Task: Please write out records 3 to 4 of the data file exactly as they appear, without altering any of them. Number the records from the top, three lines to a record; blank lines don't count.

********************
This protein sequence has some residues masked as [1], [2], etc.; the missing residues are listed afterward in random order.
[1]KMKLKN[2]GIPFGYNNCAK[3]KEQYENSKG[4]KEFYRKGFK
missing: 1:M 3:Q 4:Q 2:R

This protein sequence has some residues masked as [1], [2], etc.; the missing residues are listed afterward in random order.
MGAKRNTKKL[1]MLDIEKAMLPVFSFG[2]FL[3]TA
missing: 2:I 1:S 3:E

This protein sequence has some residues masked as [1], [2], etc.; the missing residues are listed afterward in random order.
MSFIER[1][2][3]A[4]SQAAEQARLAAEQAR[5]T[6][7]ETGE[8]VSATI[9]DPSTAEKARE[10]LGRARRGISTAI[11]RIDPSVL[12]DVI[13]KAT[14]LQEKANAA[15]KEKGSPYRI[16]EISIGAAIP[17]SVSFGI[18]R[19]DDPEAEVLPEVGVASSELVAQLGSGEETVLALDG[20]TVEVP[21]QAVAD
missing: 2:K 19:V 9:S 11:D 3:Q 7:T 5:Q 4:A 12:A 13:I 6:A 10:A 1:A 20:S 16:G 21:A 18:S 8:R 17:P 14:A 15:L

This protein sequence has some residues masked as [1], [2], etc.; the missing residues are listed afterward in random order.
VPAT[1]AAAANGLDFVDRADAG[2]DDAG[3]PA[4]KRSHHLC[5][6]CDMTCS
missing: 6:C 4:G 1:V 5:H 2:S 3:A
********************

This protein sequence has some residues masked as [1], [2], etc.; the missing residues are listed afterward in random order.
MSFIER[1][2][3]A[4]SQAAEQARLAAEQAR[5]T[6][7]ETGE[8]VSATI[9]DPSTAEKARE[10]LGRARRGISTAI[11]RIDPSVL[12]DVI[13]KAT[14]LQEKANAA[15]KEKGSPYRI[16]EISIGAAIP[17]SVSFGI[18]R[19]DDPEAEVLPEVGVASSELVAQLGSGEETVLALDG[20]TVEVP[21]QAVAD
missing: 2:K 19:V 9:S 11:D 3:Q 7:T 5:Q 4:A 12:A 13:I 6:A 10:A 1:A 20:S 16:G 21:A 18:S 8:R 17:P 14:A 15:L

This protein sequence has some residues masked as [1], [2], etc.; the missing residues are listed afterward in random order.
VPAT[1]AAAANGLDFVDRADAG[2]DDAG[3]PA[4]KRSHHLC[5][6]CDMTCS
missing: 6:C 4:G 1:V 5:H 2:S 3:A